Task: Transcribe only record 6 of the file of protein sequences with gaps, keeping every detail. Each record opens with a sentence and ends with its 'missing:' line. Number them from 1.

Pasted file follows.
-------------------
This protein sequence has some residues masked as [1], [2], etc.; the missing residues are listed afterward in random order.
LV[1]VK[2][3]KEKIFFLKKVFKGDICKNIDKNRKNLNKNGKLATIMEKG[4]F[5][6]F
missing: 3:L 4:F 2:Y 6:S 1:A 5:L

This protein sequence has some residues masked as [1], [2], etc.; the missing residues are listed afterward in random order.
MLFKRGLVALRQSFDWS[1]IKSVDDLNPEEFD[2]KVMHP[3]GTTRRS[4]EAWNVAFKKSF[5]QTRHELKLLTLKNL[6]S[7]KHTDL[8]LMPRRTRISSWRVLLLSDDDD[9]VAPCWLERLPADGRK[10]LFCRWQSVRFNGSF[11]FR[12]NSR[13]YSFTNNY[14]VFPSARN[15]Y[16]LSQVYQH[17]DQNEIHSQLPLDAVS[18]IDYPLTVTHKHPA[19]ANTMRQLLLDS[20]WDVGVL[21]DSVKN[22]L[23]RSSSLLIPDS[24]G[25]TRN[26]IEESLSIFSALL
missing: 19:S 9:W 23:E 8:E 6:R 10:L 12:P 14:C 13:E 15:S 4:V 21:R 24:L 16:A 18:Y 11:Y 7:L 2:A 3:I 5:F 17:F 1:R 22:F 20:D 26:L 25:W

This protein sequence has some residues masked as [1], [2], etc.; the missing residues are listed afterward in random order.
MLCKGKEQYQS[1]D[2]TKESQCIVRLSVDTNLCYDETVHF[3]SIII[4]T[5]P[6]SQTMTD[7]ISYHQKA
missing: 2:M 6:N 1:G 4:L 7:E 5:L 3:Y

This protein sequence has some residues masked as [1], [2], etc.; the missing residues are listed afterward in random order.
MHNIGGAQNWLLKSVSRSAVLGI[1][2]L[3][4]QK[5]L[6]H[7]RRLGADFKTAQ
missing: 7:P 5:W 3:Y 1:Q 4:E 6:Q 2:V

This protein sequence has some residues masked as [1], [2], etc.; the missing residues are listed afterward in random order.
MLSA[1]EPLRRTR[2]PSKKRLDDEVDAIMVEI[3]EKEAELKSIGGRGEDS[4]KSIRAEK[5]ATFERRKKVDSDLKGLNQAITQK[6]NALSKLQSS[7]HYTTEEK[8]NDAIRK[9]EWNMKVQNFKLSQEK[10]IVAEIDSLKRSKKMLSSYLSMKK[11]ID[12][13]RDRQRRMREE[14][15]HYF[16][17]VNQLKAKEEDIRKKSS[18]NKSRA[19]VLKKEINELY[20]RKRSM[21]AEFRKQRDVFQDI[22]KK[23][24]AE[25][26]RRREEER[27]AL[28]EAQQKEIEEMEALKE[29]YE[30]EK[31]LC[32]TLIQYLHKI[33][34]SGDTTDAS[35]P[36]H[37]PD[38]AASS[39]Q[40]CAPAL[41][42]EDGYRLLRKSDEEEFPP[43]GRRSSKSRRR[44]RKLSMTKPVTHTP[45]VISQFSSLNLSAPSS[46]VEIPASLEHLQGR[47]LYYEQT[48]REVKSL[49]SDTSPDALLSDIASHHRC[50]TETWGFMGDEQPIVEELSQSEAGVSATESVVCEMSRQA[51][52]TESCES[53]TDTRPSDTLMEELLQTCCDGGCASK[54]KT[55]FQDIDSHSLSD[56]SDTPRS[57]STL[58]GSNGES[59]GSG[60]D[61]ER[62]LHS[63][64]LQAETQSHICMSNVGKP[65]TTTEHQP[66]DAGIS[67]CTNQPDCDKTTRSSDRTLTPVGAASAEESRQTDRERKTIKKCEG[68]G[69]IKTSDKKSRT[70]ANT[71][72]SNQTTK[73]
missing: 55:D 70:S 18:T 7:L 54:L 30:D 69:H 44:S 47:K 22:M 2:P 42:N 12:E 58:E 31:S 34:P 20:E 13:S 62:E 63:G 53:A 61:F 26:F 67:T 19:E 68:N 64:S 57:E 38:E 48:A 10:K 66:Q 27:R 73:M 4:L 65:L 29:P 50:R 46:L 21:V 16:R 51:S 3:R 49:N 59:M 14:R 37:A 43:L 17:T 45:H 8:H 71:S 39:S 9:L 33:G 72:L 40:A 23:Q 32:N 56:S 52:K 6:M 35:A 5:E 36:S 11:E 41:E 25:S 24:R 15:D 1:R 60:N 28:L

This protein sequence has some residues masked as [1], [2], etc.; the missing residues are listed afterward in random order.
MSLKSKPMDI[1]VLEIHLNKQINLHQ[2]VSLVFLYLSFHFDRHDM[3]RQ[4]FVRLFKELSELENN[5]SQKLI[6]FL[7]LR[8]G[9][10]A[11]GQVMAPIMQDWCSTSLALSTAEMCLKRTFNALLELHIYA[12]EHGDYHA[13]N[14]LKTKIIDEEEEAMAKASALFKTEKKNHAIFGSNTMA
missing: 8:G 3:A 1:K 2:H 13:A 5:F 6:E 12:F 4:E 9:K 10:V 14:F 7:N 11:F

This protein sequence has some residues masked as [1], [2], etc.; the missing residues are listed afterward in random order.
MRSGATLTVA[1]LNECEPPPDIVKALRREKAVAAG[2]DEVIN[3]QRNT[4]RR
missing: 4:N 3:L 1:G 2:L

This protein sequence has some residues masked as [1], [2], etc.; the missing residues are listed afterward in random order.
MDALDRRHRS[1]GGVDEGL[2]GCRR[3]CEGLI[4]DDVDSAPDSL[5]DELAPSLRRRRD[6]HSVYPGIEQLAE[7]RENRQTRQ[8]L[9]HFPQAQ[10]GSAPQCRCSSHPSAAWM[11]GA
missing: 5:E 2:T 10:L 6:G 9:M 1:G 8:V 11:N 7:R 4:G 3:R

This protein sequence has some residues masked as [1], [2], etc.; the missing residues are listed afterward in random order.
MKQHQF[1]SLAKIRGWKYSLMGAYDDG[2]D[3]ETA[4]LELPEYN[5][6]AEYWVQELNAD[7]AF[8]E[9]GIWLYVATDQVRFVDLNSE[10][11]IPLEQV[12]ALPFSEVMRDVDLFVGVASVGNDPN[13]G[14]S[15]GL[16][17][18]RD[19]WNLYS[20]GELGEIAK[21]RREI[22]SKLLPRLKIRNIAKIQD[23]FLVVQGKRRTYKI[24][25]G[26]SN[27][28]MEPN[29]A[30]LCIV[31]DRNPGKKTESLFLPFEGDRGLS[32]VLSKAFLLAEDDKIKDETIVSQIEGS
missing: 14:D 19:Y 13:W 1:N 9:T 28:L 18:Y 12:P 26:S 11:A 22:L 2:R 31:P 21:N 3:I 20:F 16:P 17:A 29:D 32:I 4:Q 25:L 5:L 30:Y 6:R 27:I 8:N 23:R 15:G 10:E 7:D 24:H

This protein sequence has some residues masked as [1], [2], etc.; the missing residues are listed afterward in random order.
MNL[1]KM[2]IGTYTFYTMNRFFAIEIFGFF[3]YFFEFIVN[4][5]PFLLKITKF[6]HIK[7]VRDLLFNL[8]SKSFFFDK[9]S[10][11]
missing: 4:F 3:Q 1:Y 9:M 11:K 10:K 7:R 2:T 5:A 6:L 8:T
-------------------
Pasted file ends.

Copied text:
This protein sequence has some residues masked as [1], [2], etc.; the missing residues are listed afterward in random order.
MSLKSKPMDI[1]VLEIHLNKQINLHQ[2]VSLVFLYLSFHFDRHDM[3]RQ[4]FVRLFKELSELENN[5]SQKLI[6]FL[7]LR[8]G[9][10]A[11]GQVMAPIMQDWCSTSLALSTAEMCLKRTFNALLELHIYA[12]EHGDYHA[13]N[14]LKTKIIDEEEEAMAKASALFKTEKKNHAIFGSNTMA
missing: 8:G 3:A 1:K 2:H 13:A 5:F 6:E 12:F 4:E 9:K 10:V 14:F 7:N 11:F